Salt Water Taffy

A cloud followed the convertible as Penelope manoeuvred it through the dirt lot, angling to park between a set of semis. The graceful black curves of her vehicle described a futuristic anachronism among the boxy hulks of old freight trucks and muddied Harleys. She hit a switch, causing the canopy to creep up behind her, transforming the roadster to a coupe.

The door opened and she stepped out, cowboy boots hitting the dusty ground. A soft click, a shrill beep: the car's vigilant security was now active, the case of money stashed safely inside.

Penelope crossed the short distance between the car and the freeway diner without hurry, opening the door lazily when she reached it. A bell mounted atop it gave a feeble clang, not even a ring, really, announcing her entry. Not that it needed announcing, though. It seemed the entire room was looking at her, she had one of her wishes: the stares of undeserving men. The few women present stared too, but not out of lust. They stared out of curiousity, a need to know who had been spit from the lap of luxury into a place like this.

One man wasn't looking, though. His black hair was tied with a leather thong into a short pony tail, a few stray hairs curling on the back of his neck. A white shift covered his broad back, and dark denim was slung low on his hips.

Her cowboy boots met the wooden floor rhythmically, her hips swayed as she approached the counter. Eyes rotated in their sockets and heads swivelled to track her progress; she commanded the attention of the diner.

Taking a seat on an empty barstool she shifted her eyes to the man who seemed not to care. His firm jaw was grizzly, a few days' worth of dark stubble casting a shadow on his lightly tanned skin.

"You don't belong here," he said suddenly, causing Penelope to jump slightly. The other patrons had returned to their meals, their coffees.

The man laughed and turned to her, his dark eyes reduced to crescents. "So what bring you down this dust bowl?"

"A job," Penelope answered flatly, also turning to face him. She detected a familiar scent on him, something she couldn't place immediately.

"And what job is a lady such as yourself chasing, eh?"

She opened her mouth to answer, but stopped as she recognized the scent: it was salt, the same scent so many of the men back home shared, living on the seaside.

"Forget it," he smiles, chuckling at her loss of words. "I know the answer already."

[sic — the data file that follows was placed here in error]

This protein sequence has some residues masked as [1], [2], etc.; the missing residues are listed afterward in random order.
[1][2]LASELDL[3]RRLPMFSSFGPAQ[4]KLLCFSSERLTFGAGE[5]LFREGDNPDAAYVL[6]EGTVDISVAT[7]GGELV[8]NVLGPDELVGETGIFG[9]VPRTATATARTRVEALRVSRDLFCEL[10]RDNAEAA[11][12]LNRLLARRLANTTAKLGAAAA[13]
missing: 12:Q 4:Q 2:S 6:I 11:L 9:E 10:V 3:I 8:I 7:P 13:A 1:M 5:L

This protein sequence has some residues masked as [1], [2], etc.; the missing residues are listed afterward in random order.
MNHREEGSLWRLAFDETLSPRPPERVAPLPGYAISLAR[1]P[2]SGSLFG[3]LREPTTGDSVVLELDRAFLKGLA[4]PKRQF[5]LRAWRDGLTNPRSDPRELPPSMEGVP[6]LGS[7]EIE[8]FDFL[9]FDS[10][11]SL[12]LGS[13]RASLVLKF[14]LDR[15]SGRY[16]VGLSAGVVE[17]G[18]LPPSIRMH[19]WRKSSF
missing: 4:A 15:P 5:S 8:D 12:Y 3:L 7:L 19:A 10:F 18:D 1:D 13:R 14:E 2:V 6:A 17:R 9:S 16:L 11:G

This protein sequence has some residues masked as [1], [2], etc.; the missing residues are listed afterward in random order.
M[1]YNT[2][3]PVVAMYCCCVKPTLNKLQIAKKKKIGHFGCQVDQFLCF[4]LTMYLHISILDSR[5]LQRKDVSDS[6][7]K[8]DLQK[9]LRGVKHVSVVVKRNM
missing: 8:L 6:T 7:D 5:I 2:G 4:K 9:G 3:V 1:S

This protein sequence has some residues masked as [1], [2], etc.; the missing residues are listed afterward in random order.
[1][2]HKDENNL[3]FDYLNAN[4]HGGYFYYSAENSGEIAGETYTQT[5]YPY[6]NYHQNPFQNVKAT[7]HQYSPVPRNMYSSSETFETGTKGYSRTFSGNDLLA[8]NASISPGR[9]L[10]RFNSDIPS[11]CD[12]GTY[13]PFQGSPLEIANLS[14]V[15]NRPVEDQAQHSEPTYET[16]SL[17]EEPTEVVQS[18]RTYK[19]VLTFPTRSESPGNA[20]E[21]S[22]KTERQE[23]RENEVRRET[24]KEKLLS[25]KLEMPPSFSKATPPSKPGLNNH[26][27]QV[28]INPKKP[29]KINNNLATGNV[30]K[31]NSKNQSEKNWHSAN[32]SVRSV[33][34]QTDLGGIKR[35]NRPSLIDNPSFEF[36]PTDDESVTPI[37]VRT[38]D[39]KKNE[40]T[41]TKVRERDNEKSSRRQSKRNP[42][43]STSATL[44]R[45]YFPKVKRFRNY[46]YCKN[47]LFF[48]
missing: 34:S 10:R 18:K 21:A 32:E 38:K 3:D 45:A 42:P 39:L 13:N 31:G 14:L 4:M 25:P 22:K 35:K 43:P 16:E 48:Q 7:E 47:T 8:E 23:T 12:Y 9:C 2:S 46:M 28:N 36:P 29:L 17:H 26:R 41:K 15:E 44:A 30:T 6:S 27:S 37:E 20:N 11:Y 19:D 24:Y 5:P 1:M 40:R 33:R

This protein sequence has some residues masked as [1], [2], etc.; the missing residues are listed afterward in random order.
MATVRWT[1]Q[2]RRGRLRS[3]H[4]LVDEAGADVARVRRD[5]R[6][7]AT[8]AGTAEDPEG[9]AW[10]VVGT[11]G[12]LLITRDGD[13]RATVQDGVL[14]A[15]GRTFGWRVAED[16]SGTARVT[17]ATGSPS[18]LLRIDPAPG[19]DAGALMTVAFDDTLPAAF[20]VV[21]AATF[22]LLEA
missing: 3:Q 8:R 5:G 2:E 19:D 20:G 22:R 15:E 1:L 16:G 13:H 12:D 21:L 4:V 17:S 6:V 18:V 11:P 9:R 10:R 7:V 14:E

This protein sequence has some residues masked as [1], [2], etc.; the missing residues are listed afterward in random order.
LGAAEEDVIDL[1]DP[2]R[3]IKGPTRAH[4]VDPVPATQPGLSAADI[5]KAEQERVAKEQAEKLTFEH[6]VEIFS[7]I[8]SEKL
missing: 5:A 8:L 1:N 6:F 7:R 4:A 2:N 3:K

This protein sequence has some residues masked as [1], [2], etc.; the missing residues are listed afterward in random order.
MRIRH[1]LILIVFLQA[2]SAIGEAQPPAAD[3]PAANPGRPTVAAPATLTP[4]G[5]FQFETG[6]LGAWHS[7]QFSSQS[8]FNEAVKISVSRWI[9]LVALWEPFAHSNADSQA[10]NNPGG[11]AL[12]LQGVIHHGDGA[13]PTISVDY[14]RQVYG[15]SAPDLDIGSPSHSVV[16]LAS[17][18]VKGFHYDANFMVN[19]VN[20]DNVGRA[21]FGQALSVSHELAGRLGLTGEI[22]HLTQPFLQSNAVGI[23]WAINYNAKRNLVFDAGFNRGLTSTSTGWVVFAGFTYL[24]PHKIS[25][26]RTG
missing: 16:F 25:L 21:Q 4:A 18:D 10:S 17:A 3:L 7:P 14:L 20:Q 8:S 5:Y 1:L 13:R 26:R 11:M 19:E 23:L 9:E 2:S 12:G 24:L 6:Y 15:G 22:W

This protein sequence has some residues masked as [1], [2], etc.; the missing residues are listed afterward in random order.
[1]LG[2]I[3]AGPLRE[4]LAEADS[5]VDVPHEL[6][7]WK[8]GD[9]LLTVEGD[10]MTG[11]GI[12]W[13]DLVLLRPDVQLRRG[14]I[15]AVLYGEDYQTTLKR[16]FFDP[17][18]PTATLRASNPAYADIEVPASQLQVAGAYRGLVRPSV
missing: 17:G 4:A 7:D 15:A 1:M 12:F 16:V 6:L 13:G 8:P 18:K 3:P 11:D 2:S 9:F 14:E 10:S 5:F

"Do you?" Penelope asks, arching an eyebrow.

"Of course, Penelope."

She widens her eyes at the mention of her name, but then swiftly narrows them accusingly. "Who are you, and who sent you?"

"I'm happy with you calling my Taffy, 'aight?"

"And the second part?" Penelope demands.

"Officially we work for the same guy, but what's official isn't always true," he answers with a grin. "It serves my interests to keep myself aligned with him, but he's a bit of an ass, y'know?"

Penelope laughs, though her trust isn't completely restored. "I only work for him when he's paying." After a few moments she adds, "Officially."

"So we're both Ravens," Taffy mutters with a smile.

"Hmm?"

Taffy nods at one of the waitresses behind the counter and asks for a refill on his coffee, then turns to Penelope.

"Want anything?"

"Just a burger, Taffy. The biggest, meanest burger they've got."

The waitress scribbles something on her pad before sauntering off, stopping to fill mugs of coffee as she goes.

"What was that about ravens?" Penelope asks.

"I need to work on that, eh?" Taffy replies to himself. "The whole thinking out loud."

Penelope answers his rambling with silence.

"Anyways, the Raven," Taffy continues. "He's the source of human mischief, the Trickster of lore."

"Huh," Penelope breathed. "And what's that got to do with me?"

Taffy took a sip from his mug, leaving Penelope's question hanging. Taking a deep breath she detects the salt water smell coming off of Taffy, imbuing her with a sense of strange longing, of homesickness.

"Where are you from, Taffy?" she asks idly.

He chuckles, taking another sip of his coffee. "According to the Oromo people of Ethiopia, the coffee plant sprouted from the tears of a god. I guess his tears cover the whole world now, eh?"

Penelope sighed at the lack of an answer. A moment later the waitress was back, dropping a platter covered in fries and a single mammoth burger.

She dove into the greasy diner food greedily, Taffy taking the occasional sip from his coffee while relating the cultural history of the drink. Something about how it spread to the Middle East and Egypt before filling cafés in Italy, then France, and now the world.

Penelope simply savoured her food, taking it in with the sea salt smell that perfumed Taffy. The next bites of her meal were saltier than the first, her tears adding a splash of flavour.

The End

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